Basalt paraplegic gets doggie donation
Ryan Summerlin November 8, 2012
EL JEBEL – Every dog owner knows what a bummer it is when a canine companion starts wearing out and winding down toward the end of its life. It’s particularly tough for owners of service dogs.
Amanda Boxtel, of Basalt, has had a golden retriever named Tucker at her side 24 hours per day, seven days per week, for 10 years. As a paraplegic who uses a wheelchair, Boxtel is able to have Tucker with her at all times – even on airplane flights and in hotels.
“He’s the love of my life,” she said.
But Tucker has been hit with a bunch of medical maladies and age-related problems. His hearing is fading, his back legs are “going,” and he recently required surgery. He is receiving acupuncture treatments from veterinarian Cindy Wallace to ease his pain and maintain his appetite, but Boxtel is realistic.
“I don’t know how long Tucker will be with us,” she told a crowd of about 15 people at the El Jebel City Market on Wednesday.
Boxtel is a motivational speaker and co-founder of Challenge Aspen, a renowned organization that assists people with disabilities in outdoor pursuits. Boxtel was paralyzed in the lower part of her body in a 1992 skiing accident.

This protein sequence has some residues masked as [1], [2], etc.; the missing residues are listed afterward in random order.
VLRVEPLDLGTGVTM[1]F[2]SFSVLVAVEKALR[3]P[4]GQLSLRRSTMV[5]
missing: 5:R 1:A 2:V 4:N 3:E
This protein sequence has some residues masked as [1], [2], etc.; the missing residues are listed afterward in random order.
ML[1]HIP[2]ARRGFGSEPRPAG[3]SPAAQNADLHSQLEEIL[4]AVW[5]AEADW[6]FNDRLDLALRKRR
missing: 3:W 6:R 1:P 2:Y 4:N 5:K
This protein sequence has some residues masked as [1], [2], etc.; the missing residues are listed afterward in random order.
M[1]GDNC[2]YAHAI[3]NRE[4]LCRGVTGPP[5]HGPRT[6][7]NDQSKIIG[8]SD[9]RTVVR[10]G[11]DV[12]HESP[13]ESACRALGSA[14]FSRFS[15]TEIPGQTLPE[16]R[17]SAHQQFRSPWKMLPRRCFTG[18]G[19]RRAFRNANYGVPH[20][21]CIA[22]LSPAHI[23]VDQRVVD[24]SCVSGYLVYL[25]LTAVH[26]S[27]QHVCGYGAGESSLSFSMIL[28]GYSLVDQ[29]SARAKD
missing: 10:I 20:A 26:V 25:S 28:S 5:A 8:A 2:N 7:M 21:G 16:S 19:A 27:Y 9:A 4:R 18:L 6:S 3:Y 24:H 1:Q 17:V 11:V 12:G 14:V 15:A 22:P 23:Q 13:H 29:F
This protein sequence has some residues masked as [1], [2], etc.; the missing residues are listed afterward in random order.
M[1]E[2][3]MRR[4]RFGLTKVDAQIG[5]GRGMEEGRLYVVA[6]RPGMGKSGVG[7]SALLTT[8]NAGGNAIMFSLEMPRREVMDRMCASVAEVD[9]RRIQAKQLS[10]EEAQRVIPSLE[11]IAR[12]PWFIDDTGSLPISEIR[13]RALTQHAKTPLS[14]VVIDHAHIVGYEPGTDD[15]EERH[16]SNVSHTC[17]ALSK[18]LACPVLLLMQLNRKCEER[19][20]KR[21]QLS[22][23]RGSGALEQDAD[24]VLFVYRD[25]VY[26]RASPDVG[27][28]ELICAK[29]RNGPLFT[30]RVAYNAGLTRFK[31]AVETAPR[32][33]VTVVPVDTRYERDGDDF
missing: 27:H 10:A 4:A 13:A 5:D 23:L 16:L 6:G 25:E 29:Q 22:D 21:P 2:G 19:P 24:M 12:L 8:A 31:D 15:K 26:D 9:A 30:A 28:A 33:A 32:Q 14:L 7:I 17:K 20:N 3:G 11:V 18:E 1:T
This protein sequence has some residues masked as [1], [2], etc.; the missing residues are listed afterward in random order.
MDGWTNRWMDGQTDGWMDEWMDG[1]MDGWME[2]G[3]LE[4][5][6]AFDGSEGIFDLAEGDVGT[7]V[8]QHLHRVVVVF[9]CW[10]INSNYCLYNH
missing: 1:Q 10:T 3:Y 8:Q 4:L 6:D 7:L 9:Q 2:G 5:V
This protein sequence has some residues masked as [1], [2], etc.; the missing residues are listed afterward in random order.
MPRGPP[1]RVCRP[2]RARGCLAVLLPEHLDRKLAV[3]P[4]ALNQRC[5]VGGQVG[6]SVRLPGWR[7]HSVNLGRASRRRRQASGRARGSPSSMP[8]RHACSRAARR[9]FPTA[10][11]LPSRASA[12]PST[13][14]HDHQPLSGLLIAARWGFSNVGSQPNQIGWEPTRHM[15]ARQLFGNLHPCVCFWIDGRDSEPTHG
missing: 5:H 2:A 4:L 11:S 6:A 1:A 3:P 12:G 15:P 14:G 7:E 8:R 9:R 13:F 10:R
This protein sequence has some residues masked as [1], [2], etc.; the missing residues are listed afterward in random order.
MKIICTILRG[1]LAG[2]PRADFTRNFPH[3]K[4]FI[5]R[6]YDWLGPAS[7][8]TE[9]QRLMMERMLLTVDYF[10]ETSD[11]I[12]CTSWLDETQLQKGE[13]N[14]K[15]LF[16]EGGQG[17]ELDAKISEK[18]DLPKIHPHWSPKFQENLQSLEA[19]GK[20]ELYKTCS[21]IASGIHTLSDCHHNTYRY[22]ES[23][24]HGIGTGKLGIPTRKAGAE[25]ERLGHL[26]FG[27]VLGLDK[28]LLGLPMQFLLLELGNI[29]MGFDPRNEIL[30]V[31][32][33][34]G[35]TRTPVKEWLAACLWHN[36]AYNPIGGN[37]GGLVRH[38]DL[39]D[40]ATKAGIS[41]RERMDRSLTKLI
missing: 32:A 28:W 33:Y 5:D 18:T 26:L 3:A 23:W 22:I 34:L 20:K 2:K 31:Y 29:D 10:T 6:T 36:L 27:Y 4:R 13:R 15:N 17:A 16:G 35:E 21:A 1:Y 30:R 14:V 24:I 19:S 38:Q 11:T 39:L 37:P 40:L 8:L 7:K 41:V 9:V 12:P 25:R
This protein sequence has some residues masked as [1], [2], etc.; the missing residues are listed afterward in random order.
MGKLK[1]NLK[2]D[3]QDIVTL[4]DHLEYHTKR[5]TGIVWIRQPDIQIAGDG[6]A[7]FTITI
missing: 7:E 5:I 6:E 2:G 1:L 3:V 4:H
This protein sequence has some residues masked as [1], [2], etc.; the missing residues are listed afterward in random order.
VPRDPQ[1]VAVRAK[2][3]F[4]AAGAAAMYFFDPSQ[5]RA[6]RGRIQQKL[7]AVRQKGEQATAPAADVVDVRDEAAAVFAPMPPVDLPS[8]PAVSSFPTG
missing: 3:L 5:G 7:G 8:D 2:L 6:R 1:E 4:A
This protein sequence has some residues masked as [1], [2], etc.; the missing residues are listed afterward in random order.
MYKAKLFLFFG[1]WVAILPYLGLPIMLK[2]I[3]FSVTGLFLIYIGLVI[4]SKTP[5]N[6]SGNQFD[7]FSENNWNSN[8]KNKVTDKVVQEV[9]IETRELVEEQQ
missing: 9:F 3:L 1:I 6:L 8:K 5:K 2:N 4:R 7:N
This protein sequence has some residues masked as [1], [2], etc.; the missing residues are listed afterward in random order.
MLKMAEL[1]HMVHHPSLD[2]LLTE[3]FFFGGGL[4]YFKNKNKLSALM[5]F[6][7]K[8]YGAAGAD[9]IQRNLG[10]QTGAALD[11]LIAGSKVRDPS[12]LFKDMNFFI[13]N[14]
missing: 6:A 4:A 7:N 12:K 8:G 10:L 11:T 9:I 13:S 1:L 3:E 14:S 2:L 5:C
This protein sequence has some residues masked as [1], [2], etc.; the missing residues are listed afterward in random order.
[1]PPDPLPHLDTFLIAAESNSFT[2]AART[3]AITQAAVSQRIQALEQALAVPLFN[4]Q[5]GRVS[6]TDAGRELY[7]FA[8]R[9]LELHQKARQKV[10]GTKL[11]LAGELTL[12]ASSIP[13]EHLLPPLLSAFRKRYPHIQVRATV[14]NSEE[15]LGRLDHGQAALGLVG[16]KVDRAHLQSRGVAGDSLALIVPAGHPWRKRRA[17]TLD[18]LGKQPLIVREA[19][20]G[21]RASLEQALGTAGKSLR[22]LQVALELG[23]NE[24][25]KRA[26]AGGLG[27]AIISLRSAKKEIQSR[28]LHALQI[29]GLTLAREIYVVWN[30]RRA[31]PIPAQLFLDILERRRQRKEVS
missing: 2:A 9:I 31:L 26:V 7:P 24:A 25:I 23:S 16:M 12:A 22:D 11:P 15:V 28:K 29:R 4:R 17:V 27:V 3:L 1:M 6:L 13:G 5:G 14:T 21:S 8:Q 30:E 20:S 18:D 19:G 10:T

City Market and dog-treat maker Milk-Bone are teaming up to make sure Boxtel won’t be without a canine companion for long if at all. They teamed to provide another service dog from an organization called Canine Assistants to Boxtel. The Georgia-based group trains dogs for one to two years and then pairs them with a prospective owner in a two-week boot camp. She will travel to Georgia in October to find a new companion.
Few in the audience could help tearing up as Boxtel recapped how Tucker has helped her over the past decade and how powerless she feels as his condition deteriorates. She thanked Milk-Bone and City Market for providing the funds that will help her secure another service dog next year.
Training one of the special dogs can cost more than $20,000, according to by Canine Assistants. The organization currently is training 33 dogs to assist owners with disabilities thanks to Milk-Bone’s “I Give” program, in which it teams with partners such as City Market.
While sad to see Tucker inch toward retirement, Boxtel is eager to get a new companion. She is determined to find another golden retriever.
“The blond leading the blond,” she quipped.
Tucker lay at Boxtel’s feet, as he is trained to do, for most of the 30-minute presentation. The puppy emerged from the old dog when he was given a soft, bone-shaped chew toy. It kept him entertained throughout the end of the ceremony.